2nd September 2011 at 01:00

Right side of the tracks

If being imprisoned for four months for stealing a bottle of water wasn't enough to convince rioters of society's disapproval, a student angling for a place on a music technology course at Riverside College has shown off his skills with a hip-hop track denouncing the unrest.

Paul "Lambizzle" Lamborne, who cites Nas and Eminem as influences, has clocked up more than 4,000 hits on YouTube for It's a Riot: "Rioting for no reason? I can't stand themAll the little pricks jumping on the bandwagon ."

No judge on these matters, FErret referred the joint to his hip-hop correspondent, Ol' Furry Bastard, who pronounced the flow "satisfactory with some wack features".

FErret is not sure an anti-riot rap strikes the right note of rebellion somehow. But then if NWA had been Straight Outta Runcorn, perhaps they would have written Help tha Police instead.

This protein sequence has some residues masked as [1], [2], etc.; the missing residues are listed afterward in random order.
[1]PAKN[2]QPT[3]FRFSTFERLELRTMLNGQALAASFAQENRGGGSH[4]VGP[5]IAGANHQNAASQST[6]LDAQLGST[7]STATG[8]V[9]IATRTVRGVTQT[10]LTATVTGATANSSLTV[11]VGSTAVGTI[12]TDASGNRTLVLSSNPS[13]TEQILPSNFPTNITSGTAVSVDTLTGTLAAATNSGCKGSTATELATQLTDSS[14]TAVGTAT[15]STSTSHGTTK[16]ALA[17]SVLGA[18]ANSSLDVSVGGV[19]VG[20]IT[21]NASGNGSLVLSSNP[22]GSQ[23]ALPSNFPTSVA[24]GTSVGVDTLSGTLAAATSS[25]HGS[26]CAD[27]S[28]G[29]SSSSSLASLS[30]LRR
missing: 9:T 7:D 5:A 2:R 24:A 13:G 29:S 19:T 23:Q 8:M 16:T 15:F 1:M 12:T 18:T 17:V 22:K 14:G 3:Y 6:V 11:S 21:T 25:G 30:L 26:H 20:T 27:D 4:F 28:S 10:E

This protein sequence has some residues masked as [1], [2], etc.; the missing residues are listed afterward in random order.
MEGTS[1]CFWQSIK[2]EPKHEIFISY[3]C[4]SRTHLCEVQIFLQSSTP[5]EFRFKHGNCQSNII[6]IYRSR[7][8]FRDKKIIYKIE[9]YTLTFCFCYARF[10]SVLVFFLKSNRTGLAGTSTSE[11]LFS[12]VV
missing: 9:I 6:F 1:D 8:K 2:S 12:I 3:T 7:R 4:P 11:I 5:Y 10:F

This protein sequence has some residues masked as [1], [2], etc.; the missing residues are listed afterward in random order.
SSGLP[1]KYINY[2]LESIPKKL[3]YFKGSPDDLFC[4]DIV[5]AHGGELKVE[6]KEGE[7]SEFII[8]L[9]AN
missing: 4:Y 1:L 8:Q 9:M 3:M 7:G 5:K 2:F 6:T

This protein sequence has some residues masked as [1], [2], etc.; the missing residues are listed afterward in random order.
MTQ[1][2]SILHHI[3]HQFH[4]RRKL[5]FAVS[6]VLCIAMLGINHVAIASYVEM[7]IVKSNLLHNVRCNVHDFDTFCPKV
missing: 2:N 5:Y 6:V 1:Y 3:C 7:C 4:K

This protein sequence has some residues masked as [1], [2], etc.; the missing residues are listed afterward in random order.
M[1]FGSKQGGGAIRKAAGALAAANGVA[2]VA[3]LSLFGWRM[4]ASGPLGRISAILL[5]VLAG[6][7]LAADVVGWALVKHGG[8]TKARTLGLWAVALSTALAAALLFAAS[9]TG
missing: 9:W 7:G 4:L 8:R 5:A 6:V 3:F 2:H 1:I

Sounds like a plan

Andrew Wheeldon, a music lecturer at Lincoln College's Newark campus, seems an unflappable chap. When the BBC called to say they wanted him to build flutes, piccolos and clarinets from scrap materials to play Tchaikovsky's 1812 Overture in the Royal Albert Hall, he didn't write it off as a weird dream.

Instead, the 44-year-old got right down to bashing towel rails, old cutlery and washers into shape, finishing the unusual project in 11 weeks. Mr Wheeldon told his local paper that it was "astonishing" to hear the eccentric orchestra play in the Albert Hall.

The results will be shown in Scrapheap Orchestra on BBC4 in the autumn. But let's hope that budget cuts don't force all music departments to follow his lead.

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